I want to thank NetGalley and Thomas & Mercer for forwarding to me a copy of this absolutely great book for me to read, enjoy and review.
Frost Easton once again is in hot pursuit of a mysterious killer. This time it involves the death of an old friends, multiple conspiracies and possible conspiracies. All the standard characters are involve and it’s a great chase with an ending that truly took me by surprise. Lots of fun
If all the books I read this year are half as good as Crooked Street, it will be a good 2019. I am a big fan of the first two Frost Easton novels (how can you not love a cop whose partner is a cat?) and not that the previous baddies were lame but Lombard is the worst. He (or she?) has unlimited power and is pretty much indestructible. Frost, who is incapable of compromising his integrity, has to work really hard just to solve one measly string of murders that may only be the tip of the iceberg. Now that most of the setup is done and we know who's who and why Shack the tuxedo cat is the cutest landlord ever, we really get to the action very quickly. An old and estranged friend of Frost's shows up on his doorstep and dies, using his last breath to give him a clue: "Lombard" Frost will have to find out who or what that is. The setup will not be unheard of to anyone who has seen The Usual Suspects. Like Keyser Söze, Lombard is a myth. The master criminal that no one has ever seen but who may actually be real. This is a great setup so I was OK with it not being completely original and the rest of the story is inventive and very suspenseful. The very last twist left me screaming at my Kindle. I guess even Shack can be wrong sometimes. I chose to read this book and all opinions in this review are my own and completely unbiased. Thank you, NetGalley/Thomas & Mercer!
Disclaimer, I received a free copy of this book from NetGalley in exchange for an honest review.
3.5 stars rounded up because I fell for every trick Freeman played.
I've read the other two Frost Easton books and while I thoroughly enjoyed both of them, this one is by far the best! Freeman is an excellent mystery writer and I'm usually pretty good at figuring things out about halfway through the book, and maybe I was having an off week, but all the turns took me by surprise. It stands well on it's own, but would definitely be helpful and prove for a more enjoyable reading experience if you read the previous books in the series.
Conspiracy theories are us seems to be a good way to describe this book without spoiling anything. There are layers upon layers, you get to the point where Frost is the only one you can really believe. But it was the last couple of pages that really shocked me. I feel for Frost because honestly at this point nothing will be the same for him again and at some point he's going to realize how badly he was played.
Brian Freeman is a masterful detective story writer!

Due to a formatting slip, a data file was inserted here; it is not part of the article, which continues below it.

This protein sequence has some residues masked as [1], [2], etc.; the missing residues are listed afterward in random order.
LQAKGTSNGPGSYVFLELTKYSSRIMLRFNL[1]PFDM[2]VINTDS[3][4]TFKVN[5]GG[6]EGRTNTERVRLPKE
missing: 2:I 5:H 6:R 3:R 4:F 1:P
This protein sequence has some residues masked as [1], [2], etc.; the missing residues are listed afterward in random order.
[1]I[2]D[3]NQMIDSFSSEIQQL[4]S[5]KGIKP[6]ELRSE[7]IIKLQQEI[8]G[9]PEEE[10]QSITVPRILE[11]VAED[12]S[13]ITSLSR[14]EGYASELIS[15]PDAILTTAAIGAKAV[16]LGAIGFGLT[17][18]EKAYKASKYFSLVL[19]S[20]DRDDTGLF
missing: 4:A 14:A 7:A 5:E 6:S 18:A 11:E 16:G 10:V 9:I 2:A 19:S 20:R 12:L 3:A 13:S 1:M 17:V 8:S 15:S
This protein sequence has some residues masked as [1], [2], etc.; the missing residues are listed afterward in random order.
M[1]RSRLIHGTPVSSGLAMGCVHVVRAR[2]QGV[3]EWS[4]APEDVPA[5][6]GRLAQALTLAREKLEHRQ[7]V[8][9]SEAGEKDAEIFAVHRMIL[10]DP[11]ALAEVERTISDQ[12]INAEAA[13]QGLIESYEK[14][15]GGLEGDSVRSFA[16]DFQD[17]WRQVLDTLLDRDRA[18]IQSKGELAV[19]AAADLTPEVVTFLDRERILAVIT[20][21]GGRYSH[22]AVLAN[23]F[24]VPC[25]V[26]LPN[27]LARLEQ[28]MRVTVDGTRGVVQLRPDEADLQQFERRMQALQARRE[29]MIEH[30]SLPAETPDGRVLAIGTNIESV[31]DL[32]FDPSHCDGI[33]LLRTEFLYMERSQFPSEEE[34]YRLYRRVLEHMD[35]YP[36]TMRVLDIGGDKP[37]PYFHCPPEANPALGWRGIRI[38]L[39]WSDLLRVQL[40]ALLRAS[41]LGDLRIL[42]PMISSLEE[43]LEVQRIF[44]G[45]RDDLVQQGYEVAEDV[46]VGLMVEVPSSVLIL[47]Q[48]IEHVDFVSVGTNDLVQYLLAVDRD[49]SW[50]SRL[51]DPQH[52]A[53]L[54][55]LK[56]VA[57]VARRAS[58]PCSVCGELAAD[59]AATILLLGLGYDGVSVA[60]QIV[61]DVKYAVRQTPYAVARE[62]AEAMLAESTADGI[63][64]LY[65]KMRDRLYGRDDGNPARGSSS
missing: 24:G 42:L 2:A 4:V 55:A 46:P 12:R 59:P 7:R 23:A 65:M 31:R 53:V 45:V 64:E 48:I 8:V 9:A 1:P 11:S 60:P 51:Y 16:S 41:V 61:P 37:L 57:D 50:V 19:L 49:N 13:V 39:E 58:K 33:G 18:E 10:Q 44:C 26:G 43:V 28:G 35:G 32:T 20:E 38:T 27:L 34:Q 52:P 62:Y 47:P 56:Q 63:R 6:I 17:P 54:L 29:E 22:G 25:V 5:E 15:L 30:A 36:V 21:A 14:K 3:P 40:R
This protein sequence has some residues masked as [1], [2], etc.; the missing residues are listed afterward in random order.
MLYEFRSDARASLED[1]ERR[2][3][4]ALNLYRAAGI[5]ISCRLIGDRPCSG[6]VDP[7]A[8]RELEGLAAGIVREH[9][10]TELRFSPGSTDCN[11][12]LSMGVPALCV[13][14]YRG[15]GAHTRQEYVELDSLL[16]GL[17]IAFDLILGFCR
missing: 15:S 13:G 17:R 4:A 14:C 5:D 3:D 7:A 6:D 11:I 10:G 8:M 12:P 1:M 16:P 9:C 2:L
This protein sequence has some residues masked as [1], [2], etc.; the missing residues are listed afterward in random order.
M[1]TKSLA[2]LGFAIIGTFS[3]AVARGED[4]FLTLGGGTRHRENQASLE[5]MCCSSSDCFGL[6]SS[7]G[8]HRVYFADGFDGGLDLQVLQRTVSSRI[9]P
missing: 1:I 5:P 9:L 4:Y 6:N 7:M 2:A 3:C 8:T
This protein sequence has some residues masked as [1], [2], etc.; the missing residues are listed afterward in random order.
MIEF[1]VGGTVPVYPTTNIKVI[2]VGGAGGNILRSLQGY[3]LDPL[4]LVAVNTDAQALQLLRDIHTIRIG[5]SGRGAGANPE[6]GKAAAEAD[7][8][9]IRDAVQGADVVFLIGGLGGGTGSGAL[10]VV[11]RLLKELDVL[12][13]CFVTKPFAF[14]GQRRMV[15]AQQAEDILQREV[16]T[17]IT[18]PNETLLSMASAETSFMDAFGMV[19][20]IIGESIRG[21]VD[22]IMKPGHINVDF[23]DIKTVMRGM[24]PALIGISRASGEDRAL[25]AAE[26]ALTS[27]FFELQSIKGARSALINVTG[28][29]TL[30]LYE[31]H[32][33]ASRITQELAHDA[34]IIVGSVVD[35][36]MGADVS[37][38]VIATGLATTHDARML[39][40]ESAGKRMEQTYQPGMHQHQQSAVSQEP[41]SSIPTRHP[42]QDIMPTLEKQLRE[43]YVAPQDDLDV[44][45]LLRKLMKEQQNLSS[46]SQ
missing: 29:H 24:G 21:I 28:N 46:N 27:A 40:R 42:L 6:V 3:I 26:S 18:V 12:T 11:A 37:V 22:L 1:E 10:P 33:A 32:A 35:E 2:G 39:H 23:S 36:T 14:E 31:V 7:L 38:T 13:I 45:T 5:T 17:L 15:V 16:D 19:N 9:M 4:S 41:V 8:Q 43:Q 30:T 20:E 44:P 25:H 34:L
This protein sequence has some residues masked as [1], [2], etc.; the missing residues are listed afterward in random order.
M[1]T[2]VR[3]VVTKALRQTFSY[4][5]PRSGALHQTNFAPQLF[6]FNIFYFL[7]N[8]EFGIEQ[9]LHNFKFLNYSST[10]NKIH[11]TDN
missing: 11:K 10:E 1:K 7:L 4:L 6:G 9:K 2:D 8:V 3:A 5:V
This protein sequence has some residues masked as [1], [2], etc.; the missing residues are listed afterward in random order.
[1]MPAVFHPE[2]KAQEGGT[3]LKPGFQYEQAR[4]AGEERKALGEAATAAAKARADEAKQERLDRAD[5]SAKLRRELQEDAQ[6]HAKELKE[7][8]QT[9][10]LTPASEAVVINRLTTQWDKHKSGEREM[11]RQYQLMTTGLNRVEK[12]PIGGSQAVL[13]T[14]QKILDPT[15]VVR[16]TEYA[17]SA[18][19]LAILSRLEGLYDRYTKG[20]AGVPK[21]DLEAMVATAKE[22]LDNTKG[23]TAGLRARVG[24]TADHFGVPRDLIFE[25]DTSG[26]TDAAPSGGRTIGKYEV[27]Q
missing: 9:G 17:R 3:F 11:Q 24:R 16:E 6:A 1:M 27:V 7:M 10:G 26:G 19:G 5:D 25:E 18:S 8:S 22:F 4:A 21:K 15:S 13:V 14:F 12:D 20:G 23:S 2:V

This one keeps you guessing -- and dodging -- right up to the last page which contains a whopper of a surprise!
His principal character, Detective Frost Eaton, is confronted with a string of mysterious murders that are seemingly unconnected, save for the fact that each of them has had painted nearby the image of a crooked snake.
What does the snake represent? And what did all of these very different people have in common?
This is the central focus and conundrum of the plot, and it is a doozy.
His characters are realistic and believable, and the lurking danger almost "feelable."
This book is brilliant! Brian Freeman has just entered my very short list of favorite authors! What an amazing ride - a true page turning thrilling mystery dotted with humor. I devoured it in one day with all the delicious twists and turns galore, and the book had an ending that I totally didn’t see coming! Dang! I didn’t want it to end, but I’m sure Mr. Freeman will do the next one just as proud!
If you are a mystery lover, I highly recommend this one. This was the BEST of the BEST so far in this series in my opinion, and I can’t wait to see what’s coming next. I’m totally proud to give this 5 STARS!
The third installment in the Frost Easton series is phenomenal. Brian Freeman is such a gifted author - he pulls you in from the start and takes you on an intriguing ride. Very few books these days can really surprise me but some of the plot twists here got me! Frost has met a worthy opponent in the newest villain Lombard. The connections between all sorts of powerful people will be what keeps you turning the pages to figure out who is good and who is not. I hate that I have to wait for the 4th book!!!
I got this as a arc e book from Net Galley. I enjoyed reading it. It had a good story to it. I liked the variety of characters in it. It is my first book read by this author. I hope to read more books by this author.
It seems like I have been waiting a long time for the third in the Frost Easton series, but I guess it’s only been a year. Frost is one of my top favorites and it was so good to have him in my life again. Frost is a SFPD Detective, and since San Francisco is one of my favorite cities I fell in love with the series on page one of book one, The Night Bird. In this book there is series of killings going back a few years. Frost gets involved when an old friend, Denny, dies at his front door. Denny’s only word is ‘Lombard’. Now is Lombard a street, a person, an organization, or a myth? Hence we are brought along on a journey with Frost to discover who or what is Lombard. The ending was a shocker, and definitely leaves us hanging. I hope we don’t have to wait another year to find out what happens next in this series.